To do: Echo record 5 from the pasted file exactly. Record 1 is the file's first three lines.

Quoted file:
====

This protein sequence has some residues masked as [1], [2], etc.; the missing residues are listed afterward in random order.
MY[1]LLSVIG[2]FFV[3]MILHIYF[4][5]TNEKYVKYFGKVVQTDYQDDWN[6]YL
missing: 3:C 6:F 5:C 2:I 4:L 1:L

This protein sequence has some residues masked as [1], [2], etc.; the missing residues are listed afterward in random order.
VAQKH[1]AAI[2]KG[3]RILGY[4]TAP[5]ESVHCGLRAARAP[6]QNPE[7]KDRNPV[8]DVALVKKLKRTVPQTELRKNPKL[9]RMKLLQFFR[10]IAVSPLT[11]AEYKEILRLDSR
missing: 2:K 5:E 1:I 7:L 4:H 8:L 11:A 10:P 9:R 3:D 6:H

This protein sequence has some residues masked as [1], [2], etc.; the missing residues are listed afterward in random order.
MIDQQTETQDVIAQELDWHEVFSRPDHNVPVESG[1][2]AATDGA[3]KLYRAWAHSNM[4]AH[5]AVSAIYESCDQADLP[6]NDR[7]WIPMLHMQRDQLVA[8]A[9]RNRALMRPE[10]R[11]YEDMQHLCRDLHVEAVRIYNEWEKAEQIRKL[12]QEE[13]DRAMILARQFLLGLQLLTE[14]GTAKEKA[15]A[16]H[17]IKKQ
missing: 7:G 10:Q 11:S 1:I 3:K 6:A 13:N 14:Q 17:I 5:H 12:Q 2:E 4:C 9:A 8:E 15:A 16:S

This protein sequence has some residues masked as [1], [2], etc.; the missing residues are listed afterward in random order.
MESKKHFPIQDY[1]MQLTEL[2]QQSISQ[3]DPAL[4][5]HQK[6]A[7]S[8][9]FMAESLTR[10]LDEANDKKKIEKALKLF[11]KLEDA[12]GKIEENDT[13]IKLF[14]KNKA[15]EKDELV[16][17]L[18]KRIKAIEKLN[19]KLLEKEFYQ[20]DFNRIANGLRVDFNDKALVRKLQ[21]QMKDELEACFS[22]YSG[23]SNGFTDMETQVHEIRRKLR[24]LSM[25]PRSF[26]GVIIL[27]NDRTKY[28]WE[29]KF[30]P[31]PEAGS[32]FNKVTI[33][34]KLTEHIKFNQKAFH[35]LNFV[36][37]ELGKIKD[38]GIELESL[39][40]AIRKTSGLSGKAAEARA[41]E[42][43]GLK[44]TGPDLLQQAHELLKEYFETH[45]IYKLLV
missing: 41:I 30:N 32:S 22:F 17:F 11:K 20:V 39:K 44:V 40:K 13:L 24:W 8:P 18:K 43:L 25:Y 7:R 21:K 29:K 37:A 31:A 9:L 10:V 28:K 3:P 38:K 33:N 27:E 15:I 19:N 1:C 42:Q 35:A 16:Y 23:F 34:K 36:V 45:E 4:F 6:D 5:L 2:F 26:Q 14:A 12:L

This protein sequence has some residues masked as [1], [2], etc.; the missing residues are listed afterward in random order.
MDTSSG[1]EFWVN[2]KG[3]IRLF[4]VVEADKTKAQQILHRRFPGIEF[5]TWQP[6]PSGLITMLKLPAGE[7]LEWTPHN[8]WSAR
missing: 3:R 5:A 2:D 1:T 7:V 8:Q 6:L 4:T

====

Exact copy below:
This protein sequence has some residues masked as [1], [2], etc.; the missing residues are listed afterward in random order.
MDTSSG[1]EFWVN[2]KG[3]IRLF[4]VVEADKTKAQQILHRRFPGIEF[5]TWQP[6]PSGLITMLKLPAGE[7]LEWTPHN[8]WSAR
missing: 3:R 5:A 2:D 1:T 7:V 8:Q 6:L 4:T